The Clipper Chip would have included encryption in devices such as telephones and modems, but at the price of storing an escrowed key with the US government, so they could defeat the encryption at any time.
Matt Blaze defeated the encryption on the clipper chip making it useless. There was also a strong economic reason, there was no worldwide market for encryption products with an explicit back door for the U.S. government. The other reason, however, is public opposition. The debate was loud, public, and effective. And a significant part of that debate came about as a result of the public release of PGP, which let the strong cryptography cat out of the bag in an irreversible way.
Michael Froomkin wrote to important papers about Clipper, Cryptography, the Clipper Chip, and the Constitution and Planet Clipper
The US International Traffic in Arms regulations which restricted the export of strong cryptography, slowing its adoption to protect, for example, e-commerce transactions.
The strong demand for secure E-commerce, the failure to prevent the world wide distribution of PGP and the fact that the rest of the world continues to develop and some would say sup pas the USA in encryption caused the downfall of ITAR.
Ross Anderson "We told government at the time that there was no real conflict between privacy and security. On the encryption issue, time has proved us right. The same applies to many other issues too - so long as lawmakers take the trouble to understand a technology before they regulate it."
Phil Zimmermann "It's nice to see the last remnant of the crypto wars in Great Britain finally laid to rest, and I feel good about our win. Now we must focus on the other erosions of privacy in the post-9/11 world."
Ross Anderson "clever crooks don't use crypto for secrecy. They are aware that the main problem facing law enforcement is not traffic processing, but traffic selection."
The Foundation for Information Policy Research is an independent body that studies the interaction between information technology and society. Its goal is to identify technical developments with significant social impact, commission and undertaken research into public policy alternatives, and promote public understanding and dialogue between technologists and policy-makers in the UK and Europe.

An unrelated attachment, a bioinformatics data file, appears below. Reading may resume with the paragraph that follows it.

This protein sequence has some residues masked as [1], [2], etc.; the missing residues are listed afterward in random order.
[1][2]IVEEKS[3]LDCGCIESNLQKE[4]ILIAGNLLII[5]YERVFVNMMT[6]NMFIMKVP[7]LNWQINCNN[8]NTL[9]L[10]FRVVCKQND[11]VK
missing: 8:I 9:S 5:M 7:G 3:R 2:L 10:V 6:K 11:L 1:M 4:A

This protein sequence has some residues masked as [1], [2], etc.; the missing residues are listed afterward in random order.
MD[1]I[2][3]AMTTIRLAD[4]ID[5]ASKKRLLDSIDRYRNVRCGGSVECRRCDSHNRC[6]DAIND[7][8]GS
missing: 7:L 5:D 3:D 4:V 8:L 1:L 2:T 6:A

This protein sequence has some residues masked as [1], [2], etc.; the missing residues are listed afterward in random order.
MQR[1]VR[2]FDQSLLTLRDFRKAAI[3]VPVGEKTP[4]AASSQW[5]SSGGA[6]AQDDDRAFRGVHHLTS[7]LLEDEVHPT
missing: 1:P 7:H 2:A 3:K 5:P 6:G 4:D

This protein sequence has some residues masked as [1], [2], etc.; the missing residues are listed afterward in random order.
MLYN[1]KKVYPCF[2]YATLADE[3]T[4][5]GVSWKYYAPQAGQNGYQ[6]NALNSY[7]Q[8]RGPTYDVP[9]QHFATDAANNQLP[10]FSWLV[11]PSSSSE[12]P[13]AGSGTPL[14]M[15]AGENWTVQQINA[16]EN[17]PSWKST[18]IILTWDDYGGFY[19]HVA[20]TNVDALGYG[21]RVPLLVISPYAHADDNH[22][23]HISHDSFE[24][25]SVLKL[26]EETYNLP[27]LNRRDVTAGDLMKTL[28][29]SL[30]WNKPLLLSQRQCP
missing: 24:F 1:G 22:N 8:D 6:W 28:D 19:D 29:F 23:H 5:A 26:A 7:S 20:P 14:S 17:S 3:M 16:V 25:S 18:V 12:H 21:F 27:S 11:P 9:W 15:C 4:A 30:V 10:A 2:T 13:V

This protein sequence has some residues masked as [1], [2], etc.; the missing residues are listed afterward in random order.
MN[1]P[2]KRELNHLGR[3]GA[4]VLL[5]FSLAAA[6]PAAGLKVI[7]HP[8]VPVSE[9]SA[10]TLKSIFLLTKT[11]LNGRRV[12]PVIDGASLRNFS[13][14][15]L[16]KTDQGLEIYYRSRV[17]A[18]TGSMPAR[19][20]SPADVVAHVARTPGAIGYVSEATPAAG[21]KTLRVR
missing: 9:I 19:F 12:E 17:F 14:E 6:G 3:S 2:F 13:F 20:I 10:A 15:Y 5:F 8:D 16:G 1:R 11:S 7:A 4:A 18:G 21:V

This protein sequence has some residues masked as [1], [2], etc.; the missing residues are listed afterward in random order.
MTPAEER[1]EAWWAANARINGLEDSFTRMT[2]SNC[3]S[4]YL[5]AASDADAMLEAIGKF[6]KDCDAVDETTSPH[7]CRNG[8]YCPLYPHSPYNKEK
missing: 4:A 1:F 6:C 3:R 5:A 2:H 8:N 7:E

The Jericho Forum, whose membership includes many chief security officers from FTSE 100 companies, is pushing for the removal of encryption restrictions.
Cryptographer Phil Zimmermann released a freeware encryption program called Pretty Good Privacy. In 2006 he released Zfone, a program designed to prevent electronic eavesdropping of VOIP phone calls.
Ross Anderson, Chair of FIPR and Professor of Security Engineering at Cambridge University
The late Professor Roger Needham, who was a founder and trustee of FIPR, as well as being Pro-Vice-Chancellor of Cambridge University, a lifelong Labour party member and, for the last five years of his life, Managing Director of Microsoft Research Europe, once said: `Our enemy is not the government of the day - our enemy is ignorance. If ignorance and government happen to be co-located, then we'd better do something about it.'
Brian Gladman wrote the paper that was used by the Global Internet Liberty Campaign as the basis for its drive to kill off the Wassenaar restrictions on non-military cryptography. The Wassenaar Arrangement Campaign
- 2006-05-19 - Spy Blog - RIPA Part 3 - "UK Crypto wars" debate to resume?
- Summary: We would advise anyone interested in strong Cryptography to lobby the Minister of State for Policing, Security and Community Safety and Members of Parliament before the Home Office publishes its Draft Code of Practice.There is every danger that the Home Office will seek to "publicly consult" only with "stakeholders" such as the vested interests of the Government , Police and Intelligence Agencies, and to pretend that their views are somehow balanced by the vested commercial interests of large Telecommunications and Internet Service Provider companies.
- 2005-04-28 - silicon.com - Security bosses seek to dissolve encryption bans
- Author: Dan Ilett
- Summary: An international security consortium is set to lobby governments around the world to withdraw restrictions on encryption standards. The Jericho Forum, whose membership includes many chief security officers from FTSE 100 companies, will push for the removal of encryption restrictions within the next three-to-five years.
- 25 May 2005 The Crypto Wars Are Over!
- The Electronic Communications Act 2000 received Royal Assent on the 25th May 2000. Part I provides for the Secretary of State to create a Register of Cryptography Support Services. s16(4) reads: "If no order for bringing Part I of this Act into force has been made under subsection (2) by the end of the period of five years beginning with the day on which this Act is passed, that Part shall, by virtue of this subsection, be repealed at the end of that period."
-  RIP Part III
"in an intelligible form" (Richard Clayton)